Guest Speaker at Investigations in Epidemiology

In order to educate students about the scope of the field of disease prevention and cure research, the Investigations in Epidemiology club hosted a speaker during eighth period on Wednesday, April 18.

The event featured Dr. Harris Bernstein, a senior researcher at the National Institutes of Health.

“We saw that he had done a variety of research,” club officer Aastha Mistry said. “And [we] thought that he would be a good example of the different paths you can take in a career related to epidemiology. He had also done college guest lectures too and so we thought he would be a good speaker for the club.”

Bernstein, who has a B.A. from Johns Hopkins and a Ph. D from the Massachusetts institute of Technology, works at the NIH in research to understand the movement of proteins across the membranes of bacteria cells.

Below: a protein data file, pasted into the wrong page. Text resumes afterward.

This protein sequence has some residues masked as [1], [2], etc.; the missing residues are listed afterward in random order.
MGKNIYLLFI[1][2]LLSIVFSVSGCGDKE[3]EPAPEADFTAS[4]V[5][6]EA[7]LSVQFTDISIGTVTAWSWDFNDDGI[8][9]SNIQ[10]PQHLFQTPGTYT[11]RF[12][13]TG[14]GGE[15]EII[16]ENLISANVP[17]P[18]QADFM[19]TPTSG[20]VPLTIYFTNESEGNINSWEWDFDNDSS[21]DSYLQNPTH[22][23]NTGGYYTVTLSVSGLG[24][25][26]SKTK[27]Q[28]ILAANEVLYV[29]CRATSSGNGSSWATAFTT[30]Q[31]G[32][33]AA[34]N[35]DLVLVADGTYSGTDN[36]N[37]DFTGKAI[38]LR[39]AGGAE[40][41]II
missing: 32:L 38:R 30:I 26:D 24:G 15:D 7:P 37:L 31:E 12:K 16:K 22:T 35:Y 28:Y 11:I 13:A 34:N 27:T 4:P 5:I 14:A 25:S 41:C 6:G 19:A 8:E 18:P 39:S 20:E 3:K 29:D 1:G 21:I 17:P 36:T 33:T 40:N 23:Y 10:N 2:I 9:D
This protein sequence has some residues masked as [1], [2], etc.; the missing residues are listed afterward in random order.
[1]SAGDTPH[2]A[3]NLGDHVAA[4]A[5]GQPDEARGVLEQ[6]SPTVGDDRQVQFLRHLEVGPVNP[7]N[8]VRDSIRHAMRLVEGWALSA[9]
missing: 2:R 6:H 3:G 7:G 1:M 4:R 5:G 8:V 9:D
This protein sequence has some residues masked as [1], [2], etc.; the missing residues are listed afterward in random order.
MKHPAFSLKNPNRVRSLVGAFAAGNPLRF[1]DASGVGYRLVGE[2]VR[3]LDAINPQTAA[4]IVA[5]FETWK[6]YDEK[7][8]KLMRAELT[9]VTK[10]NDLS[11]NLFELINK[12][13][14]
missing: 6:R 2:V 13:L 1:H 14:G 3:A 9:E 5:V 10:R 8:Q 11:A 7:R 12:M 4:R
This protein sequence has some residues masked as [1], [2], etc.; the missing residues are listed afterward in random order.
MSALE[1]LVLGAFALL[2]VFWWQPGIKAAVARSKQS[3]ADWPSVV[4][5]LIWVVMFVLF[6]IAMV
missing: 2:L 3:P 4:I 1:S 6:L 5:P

“Dr. Bernstein talked about his basic research around epidemiology and also delved a little bit into how proteins are transported across the cell membranes of pathogenic and nonpathogenic bacteria,” Mistry said.

Bernstein emphasized the difference between basic research, which is research stemming from curiosity and meant to answer questions about the unknown, and applied research, which is research meant to solve a specific problem in the real world.

“He [Dr. Bernstein] was specifically talking about the importance and relevance of basic research,” Investigations in Epidemiology club member Nitin Elavarasu said. “And really curiosity in general, how just understanding the world around us and how it works, from the smallest atoms and cells to the largest celestial bodies, can be useful.”

“it was very interesting,” Elavarasu continued. “not only for just the intrinsic benefit of knowing about it and knowledge in general but also because this basic information can be used in myriad ways to create extremely life-changing and monumental differences in daily life, and just the world in general and I just found that interesting.”